Wednesday Review: Netflix's New Take on the Addams Family Isn't Altogether Ooky, But It's More Teen Than Scream

It’s a little late for Halloween, but Netflix’s new spin on the Addams Family franchise, Wednesday, is still a welcome sight. Armed with the backing of Tim Burton and a killer trailer, Wednesday — premiering, when else, next Wednesday, Nov. 23 on the streamer — looks like a worthy extension of the classic creepy family. But based on the four episodes I’ve seen, a potentially fun spinoff has been given the Riverdale treatment, shoving the Addams Family characters into a supernatural teen drama that’d be more at home on The CW or Freeform. It does have a properly macabre tone and a fantastic lead performance from Jenna Ortega, but the choice to go full YA, I’m afraid, might have been a fatal mistake.

Wednesday Netflix CastWhen we meet Wednesday Addams, played here by Ortega, she’s a student at squeaky-clean Nancy Reagan High School… and no, she doesn’t fit in there. (To exact revenge on some water polo bullies, she drops a bunch of piranhas in the school’s pool.) So Wednesday gets sent away to Nevermore Academy, a private school for outcasts where her parents Gomez and Morticia once attended. The new school is brimming with supernatural freaks, from werewolves and vampires to sirens and gorgons — but somehow, Wednesday still stands out as the morbid, death-obsessed weirdo. The school has plenty of secrets hidden within its walls, though, starting with the mysterious killer in the woods that’s been tearing hapless victims to shreds.

Wednesday does have a sharp bite to it, capturing the Gothic charm of the Addams Family movies. Ortega is terrific as Wednesday, nearly equaling the deadpan perfection of Christina Ricci with her deliciously dark one-liners. (“Sartre said hell is other people. He was my first crush.”) Catherine Zeta-Jones is also exquisitely well-cast as Morticia, but Luis Guzman doesn’t really work as Gomez — and that doesn’t matter all that much anyway, because the rest of the Addams family are limited to mere cameos, except for disembodied hand Thing. This is Wednesday’s show, and the rest of the characters don’t quite measure up, although Gwendoline Christie (Game of Thrones) clearly understands the assignment as the school’s meddlesome Principal Weems. Ricci herself pops up as dorm mom Marilyn Thornhill, which is a cute bit of stunt casting, but she isn’t given much to do.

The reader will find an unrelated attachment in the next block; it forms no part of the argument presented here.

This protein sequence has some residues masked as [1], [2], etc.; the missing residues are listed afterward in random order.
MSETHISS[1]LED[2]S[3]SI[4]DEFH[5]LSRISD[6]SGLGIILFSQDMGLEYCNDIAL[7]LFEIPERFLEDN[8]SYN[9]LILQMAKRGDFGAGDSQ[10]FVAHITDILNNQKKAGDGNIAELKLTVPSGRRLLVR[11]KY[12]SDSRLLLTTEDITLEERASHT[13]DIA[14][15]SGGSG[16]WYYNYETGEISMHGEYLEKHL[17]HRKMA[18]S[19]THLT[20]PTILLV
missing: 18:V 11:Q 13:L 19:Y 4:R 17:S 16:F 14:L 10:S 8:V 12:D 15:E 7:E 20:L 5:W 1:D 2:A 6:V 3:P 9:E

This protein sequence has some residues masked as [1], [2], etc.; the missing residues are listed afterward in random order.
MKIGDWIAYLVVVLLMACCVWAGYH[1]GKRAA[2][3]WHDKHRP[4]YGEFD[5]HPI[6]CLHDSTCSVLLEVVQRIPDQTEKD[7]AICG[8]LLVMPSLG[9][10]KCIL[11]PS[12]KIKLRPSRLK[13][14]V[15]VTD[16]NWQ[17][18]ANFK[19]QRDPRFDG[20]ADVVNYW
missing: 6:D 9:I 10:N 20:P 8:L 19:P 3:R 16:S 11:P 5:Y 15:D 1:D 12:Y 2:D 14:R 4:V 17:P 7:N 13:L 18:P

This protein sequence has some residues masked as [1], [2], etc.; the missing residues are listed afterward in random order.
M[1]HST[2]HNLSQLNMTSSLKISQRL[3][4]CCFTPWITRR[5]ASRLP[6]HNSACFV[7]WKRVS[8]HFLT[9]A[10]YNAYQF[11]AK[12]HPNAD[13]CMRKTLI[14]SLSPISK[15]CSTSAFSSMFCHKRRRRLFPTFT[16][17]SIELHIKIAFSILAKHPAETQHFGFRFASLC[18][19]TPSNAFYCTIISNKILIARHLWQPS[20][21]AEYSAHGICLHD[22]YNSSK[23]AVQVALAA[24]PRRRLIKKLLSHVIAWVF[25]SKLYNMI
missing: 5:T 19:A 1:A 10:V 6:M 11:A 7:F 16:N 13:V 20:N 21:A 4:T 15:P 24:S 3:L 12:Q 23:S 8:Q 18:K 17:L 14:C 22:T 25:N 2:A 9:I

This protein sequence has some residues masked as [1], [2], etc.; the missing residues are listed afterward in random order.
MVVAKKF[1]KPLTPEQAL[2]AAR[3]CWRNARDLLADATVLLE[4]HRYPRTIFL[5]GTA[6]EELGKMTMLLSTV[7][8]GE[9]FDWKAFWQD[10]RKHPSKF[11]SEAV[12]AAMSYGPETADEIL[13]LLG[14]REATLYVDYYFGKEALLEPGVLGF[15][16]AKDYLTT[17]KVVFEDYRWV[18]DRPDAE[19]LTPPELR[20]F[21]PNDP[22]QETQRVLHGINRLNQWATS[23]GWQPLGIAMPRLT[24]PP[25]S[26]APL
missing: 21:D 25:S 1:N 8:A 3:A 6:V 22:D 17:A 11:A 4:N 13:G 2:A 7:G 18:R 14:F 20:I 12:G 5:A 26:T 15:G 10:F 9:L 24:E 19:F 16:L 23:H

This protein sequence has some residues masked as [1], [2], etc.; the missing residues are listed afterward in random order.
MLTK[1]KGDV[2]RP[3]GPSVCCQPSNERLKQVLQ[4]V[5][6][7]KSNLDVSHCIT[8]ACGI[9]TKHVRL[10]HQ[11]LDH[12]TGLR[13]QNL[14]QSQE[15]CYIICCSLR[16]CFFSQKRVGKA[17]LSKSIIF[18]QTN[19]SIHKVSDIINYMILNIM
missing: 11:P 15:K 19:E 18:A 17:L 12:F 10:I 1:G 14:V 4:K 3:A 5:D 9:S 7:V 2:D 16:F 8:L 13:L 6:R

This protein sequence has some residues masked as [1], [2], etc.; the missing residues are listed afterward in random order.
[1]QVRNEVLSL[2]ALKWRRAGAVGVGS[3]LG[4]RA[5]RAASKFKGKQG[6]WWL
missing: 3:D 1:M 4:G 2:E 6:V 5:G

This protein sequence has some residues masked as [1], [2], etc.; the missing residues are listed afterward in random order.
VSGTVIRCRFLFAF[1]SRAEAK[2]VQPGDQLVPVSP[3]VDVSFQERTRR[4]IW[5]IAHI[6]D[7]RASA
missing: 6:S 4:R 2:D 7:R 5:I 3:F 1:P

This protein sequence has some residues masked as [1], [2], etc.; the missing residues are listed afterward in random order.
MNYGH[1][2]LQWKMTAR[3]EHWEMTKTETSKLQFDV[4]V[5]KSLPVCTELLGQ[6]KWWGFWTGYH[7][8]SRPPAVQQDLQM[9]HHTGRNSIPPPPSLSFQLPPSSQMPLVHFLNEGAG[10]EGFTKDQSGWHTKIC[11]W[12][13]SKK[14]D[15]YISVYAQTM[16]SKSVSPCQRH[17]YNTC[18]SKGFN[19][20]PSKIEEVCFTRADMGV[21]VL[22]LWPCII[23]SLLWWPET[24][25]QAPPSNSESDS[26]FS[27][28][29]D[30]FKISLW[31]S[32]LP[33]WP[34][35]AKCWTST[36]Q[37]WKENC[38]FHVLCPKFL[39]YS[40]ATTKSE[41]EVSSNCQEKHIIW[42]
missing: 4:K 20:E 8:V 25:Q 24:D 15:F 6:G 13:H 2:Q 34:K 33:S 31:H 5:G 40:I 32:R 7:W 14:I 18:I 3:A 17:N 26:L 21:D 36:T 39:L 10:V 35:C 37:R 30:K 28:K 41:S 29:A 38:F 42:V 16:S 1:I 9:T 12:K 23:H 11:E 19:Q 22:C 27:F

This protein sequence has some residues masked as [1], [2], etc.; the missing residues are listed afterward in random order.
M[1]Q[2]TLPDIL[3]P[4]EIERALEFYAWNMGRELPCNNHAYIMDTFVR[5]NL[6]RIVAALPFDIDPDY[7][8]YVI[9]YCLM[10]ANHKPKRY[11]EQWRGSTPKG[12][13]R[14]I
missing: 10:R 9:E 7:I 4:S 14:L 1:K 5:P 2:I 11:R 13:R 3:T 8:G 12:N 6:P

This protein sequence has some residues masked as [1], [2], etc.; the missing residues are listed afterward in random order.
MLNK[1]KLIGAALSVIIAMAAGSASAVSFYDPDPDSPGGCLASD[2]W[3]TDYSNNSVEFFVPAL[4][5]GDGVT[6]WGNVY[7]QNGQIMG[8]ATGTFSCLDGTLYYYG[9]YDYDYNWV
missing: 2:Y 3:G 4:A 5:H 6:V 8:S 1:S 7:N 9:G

Wednesday Netflix Gwendoline Christie Principal WeemsThe tone and visual style of Wednesday are absolutely on point, with Burton — who serves as executive producer and directs the pilot — bringing his trademark ghoulish glee to the project. But the storytelling from Alfred Gough and Miles Millar (Smallville) lags well behind. The plot is cluttered and chaotic, with mysteries piled on top of mysteries. We have Wednesday planning to escape the school, plus her newfound psychic visions, plus the aforementioned mutilated corpses, plus multiple interchangeable floppy-haired love interests, plus Weems’ weird grudge against Morticia… it borders on overkill, as wonderful as that word might sound to Wednesday. (She also has superhuman combat skills somehow, which… OK.) Plus, the show attempts to bring a depth to the character of Wednesday Addams… that I’m not sure we want? As a side character with pithy punchlines, she’s perfect, but as a main character with an emotional arc, she’s lacking. (Wednesday Addams and emotions do not mix.)

In its structure and tone, Wednesday is actually closest to another Netflix drama, the late Chilling Adventures of Sabrina, but it’s missing that show’s dark magic. Ortega is truly great as Wednesday — she’s a star in the making — but the show slows to a crawl when she’s off-screen. In the end, it feels less like an Addams Family show than yet another disappointingly familiar YA murder mystery trying to piggyback off of well-known IP. The most damning thing I can say about Wednesday is that Wednesday Addams herself would probably hate it.

THE TVLINE BOTTOM LINE: Netflix’s Wednesday has a ghoulish tone and a superb lead performance, but the story is strictly cookie-cutter YA mystery.

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